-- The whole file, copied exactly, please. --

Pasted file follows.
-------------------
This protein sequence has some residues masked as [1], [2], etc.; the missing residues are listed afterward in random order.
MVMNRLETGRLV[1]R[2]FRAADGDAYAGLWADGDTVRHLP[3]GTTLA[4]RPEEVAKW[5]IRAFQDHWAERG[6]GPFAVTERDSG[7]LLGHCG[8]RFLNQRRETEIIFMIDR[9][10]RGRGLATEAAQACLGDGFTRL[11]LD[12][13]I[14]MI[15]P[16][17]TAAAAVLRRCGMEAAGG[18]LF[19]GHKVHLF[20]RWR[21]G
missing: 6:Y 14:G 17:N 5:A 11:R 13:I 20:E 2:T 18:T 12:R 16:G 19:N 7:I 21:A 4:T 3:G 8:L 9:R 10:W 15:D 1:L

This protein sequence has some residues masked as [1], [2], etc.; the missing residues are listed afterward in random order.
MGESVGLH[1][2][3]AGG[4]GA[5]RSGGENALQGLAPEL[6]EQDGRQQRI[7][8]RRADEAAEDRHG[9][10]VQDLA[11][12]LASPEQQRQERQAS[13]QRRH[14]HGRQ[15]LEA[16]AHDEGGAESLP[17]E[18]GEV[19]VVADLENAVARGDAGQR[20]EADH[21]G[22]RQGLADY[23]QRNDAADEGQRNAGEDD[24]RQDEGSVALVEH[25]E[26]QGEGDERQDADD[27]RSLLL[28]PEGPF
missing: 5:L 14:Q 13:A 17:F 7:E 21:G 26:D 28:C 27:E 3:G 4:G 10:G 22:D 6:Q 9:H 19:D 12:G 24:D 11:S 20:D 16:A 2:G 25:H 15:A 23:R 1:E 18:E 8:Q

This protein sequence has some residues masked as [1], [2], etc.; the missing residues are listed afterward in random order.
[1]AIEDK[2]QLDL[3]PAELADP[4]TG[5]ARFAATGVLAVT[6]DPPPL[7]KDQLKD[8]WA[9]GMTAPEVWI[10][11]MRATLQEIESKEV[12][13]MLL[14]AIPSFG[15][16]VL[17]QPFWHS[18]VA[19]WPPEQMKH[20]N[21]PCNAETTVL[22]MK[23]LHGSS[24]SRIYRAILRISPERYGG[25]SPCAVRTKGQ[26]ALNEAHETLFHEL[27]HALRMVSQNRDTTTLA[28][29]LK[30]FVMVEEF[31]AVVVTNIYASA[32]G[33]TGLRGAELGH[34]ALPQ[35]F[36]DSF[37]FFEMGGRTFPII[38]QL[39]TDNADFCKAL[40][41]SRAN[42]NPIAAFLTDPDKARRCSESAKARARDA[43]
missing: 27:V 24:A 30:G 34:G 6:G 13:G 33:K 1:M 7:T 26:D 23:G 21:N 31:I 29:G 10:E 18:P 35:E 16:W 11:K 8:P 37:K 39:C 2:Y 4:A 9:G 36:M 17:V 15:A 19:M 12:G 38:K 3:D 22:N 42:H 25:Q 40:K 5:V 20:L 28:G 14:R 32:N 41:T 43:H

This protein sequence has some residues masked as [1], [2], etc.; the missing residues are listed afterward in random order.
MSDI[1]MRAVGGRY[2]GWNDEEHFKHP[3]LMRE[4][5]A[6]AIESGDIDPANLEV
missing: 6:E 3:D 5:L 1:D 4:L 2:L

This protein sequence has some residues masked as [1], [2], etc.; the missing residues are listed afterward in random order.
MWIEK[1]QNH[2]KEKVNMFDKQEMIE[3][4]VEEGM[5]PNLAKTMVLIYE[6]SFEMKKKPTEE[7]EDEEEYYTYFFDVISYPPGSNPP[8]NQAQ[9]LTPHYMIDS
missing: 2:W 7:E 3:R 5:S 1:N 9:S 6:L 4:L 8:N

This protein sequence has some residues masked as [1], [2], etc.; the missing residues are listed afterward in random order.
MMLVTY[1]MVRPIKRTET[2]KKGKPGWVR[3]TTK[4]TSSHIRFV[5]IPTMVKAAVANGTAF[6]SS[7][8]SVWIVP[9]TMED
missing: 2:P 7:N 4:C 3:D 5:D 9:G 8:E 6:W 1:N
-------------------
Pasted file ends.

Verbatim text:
This protein sequence has some residues masked as [1], [2], etc.; the missing residues are listed afterward in random order.
MVMNRLETGRLV[1]R[2]FRAADGDAYAGLWADGDTVRHLP[3]GTTLA[4]RPEEVAKW[5]IRAFQDHWAERG[6]GPFAVTERDSG[7]LLGHCG[8]RFLNQRRETEIIFMIDR[9][10]RGRGLATEAAQACLGDGFTRL[11]LD[12][13]I[14]MI[15]P[16][17]TAAAAVLRRCGMEAAGG[18]LF[19]GHKVHLF[20]RWR[21]G
missing: 6:Y 14:G 17:N 5:A 11:R 13:I 20:E 2:T 18:T 12:R 16:G 19:N 7:I 21:A 4:T 3:G 8:L 9:R 10:W 15:D 1:L

This protein sequence has some residues masked as [1], [2], etc.; the missing residues are listed afterward in random order.
MGESVGLH[1][2][3]AGG[4]GA[5]RSGGENALQGLAPEL[6]EQDGRQQRI[7][8]RRADEAAEDRHG[9][10]VQDLA[11][12]LASPEQQRQERQAS[13]QRRH[14]HGRQ[15]LEA[16]AHDEGGAESLP[17]E[18]GEV[19]VVADLENAVARGDAGQR[20]EADH[21]G[22]RQGLADY[23]QRNDAADEGQRNAGEDD[24]RQDEGSVALVEH[25]E[26]QGEGDERQDADD[27]RSLLL[28]PEGPF
missing: 5:L 14:Q 13:A 17:F 7:E 21:G 26:D 28:C 27:E 3:G 4:G 10:G 22:D 6:Q 9:H 19:D 12:G 24:D 11:S 20:D 16:A 2:G 25:H 15:A 23:R 1:E 18:E 8:Q

This protein sequence has some residues masked as [1], [2], etc.; the missing residues are listed afterward in random order.
[1]AIEDK[2]QLDL[3]PAELADP[4]TG[5]ARFAATGVLAVT[6]DPPPL[7]KDQLKD[8]WA[9]GMTAPEVWI[10][11]MRATLQEIESKEV[12][13]MLL[14]AIPSFG[15][16]VL[17]QPFWHS[18]VA[19]WPPEQMKH[20]N[21]PCNAETTVL[22]MK[23]LHGSS[24]SRIYRAILRISPERYGG[25]SPCAVRTKGQ[26]ALNEAHETLFHEL[27]HALRMVSQNRDTTTLA[28][29]LK[30]FVMVEEF[31]AVVVTNIYASA[32]G[33]TGLRGAELGH[34]ALPQ[35]F[36]DSF[37]FFEMGGRTFPII[38]QL[39]TDNADFCKAL[40][41]SRAN[42]NPIAAFLTDPDKARRCSESAKARARDA[43]
missing: 27:V 24:A 30:G 34:G 6:G 13:G 33:K 1:M 7:T 26:D 23:G 21:N 31:I 29:G 10:E 18:P 35:E 16:W 11:K 8:P 37:K 39:C 2:Y 4:A 9:G 36:M 17:V 15:A 19:M 12:G 38:K 3:D 22:N 42:H 25:Q 40:K 5:V 20:L 28:G 14:R 32:N 41:T 43:H

This protein sequence has some residues masked as [1], [2], etc.; the missing residues are listed afterward in random order.
MSDI[1]MRAVGGRY[2]GWNDEEHFKHP[3]LMRE[4][5]A[6]AIESGDIDPANLEV
missing: 6:E 3:D 5:L 1:D 4:L 2:L

This protein sequence has some residues masked as [1], [2], etc.; the missing residues are listed afterward in random order.
MWIEK[1]QNH[2]KEKVNMFDKQEMIE[3][4]VEEGM[5]PNLAKTMVLIYE[6]SFEMKKKPTEE[7]EDEEEYYTYFFDVISYPPGSNPP[8]NQAQ[9]LTPHYMIDS
missing: 2:W 7:E 3:R 5:S 1:N 9:S 6:L 4:L 8:N

This protein sequence has some residues masked as [1], [2], etc.; the missing residues are listed afterward in random order.
MMLVTY[1]MVRPIKRTET[2]KKGKPGWVR[3]TTK[4]TSSHIRFV[5]IPTMVKAAVANGTAF[6]SS[7][8]SVWIVP[9]TMED
missing: 2:P 7:N 4:C 3:D 5:D 9:G 8:E 6:W 1:N